And these lessons can be found – again and again – throughout all of our academic departments. (Tip #4 Don’t cordon off lessons taught in one area from other areas. Apply your lessons in mathematics to music. Your lesson in the chemistry of chain reactions to history. Your lessons in a foreign language to the nuances and oddities of the English language. Your lessons in biology on dissection to dissecting the arguments of great philosophers. Apply architecture to the construction of poetry.)

But the most important lesson is this. When I’m training writers, I teach them the importance of not treating people as clichés. “If you think of people as clichés,” I tell my students, “then your characters will be clichés.” If, instead, you practice the art of seeing the full humanity of the people you have been passing by every day – if you acknowledge, even for a brief moment, that that person has a life as complicated as yours – with their own set of wishes and lies and dreams and denials and quirks and fears and desires -- you will write fuller deeper richer and more realistic characters.

This lesson doesn’t only apply to writers. Humanity is at the heart of everything we study here at FSU.

To get the most out of this lesson, you first have to find the work you love to do. And this is the time in your life when you should be listening to yourself – really listening – to find the thing that you are most passionate about. (Tip #5: If you’re studying something – if you’re fully immersed in research or creating something, and you are no longer aware of the passage of time, if the world loses its edges and you glide along – fully invested – for hours, this may very well be the field of study that’s calling to you. Pay attention. Watch for that.)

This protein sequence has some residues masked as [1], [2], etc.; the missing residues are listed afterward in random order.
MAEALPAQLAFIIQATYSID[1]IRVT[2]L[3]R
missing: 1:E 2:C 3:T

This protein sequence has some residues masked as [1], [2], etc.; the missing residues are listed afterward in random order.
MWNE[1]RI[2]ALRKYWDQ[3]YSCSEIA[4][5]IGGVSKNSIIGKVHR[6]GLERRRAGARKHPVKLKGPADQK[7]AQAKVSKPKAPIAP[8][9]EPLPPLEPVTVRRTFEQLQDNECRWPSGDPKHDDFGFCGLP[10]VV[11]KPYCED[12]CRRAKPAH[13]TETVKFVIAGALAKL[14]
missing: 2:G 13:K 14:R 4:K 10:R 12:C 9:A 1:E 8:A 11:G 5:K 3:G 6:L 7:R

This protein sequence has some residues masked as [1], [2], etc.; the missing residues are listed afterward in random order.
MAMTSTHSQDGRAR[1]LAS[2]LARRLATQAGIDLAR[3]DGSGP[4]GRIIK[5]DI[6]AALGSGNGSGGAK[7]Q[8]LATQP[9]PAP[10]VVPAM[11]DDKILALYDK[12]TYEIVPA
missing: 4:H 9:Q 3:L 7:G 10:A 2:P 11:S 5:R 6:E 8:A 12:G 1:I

Because when you immerse yourself in a field of study – and that immersion for you is fueled by your desire to help the greater good, your desire to serve humanity – great things will happen. Even if this desire to serve humanity seems vague right now and unknown – have faith that when these two things – a love of what you do and a desire to serve humanity – come together that is when the greatest leaps are made – personally, historically, professionally, artistically, scientifically …

And so this is where things begin, for each of you, in a completely new way with a new level of intensity.

And now, twenty years after my freshman year, I still believe that my life has plot.

And I’m thankful for the argument that I’ve been having with that one professor all of these years. It’s shaped not only my view of my own life, but it’s forced me to consider the humanity of the people around me every day.

Because it seems to me that the greatest most ordinary sin is the act of passing people by. Last week, I was walking around downtown, a little lost, and it started to rain. I watched people dipping from awning to awning, and noticed how we scurry around each other. There was a woman rummaging through her purse at a parking meter, there was an old man talking to himself on a street corner, there was a kid running by in an apron, late for work. I looked into their faces, each one. And I felt – for a moment – more tethered to this frenetic, beautifully ugly, messy, stunning, mysterious world. Every once in a while stop and remind yourself of this community at FSU that you’re a part of, this greater world that you’re tethered too, the humanity of those around you. Because even that fleeting moment made me a better writer, a better teacher, a better person.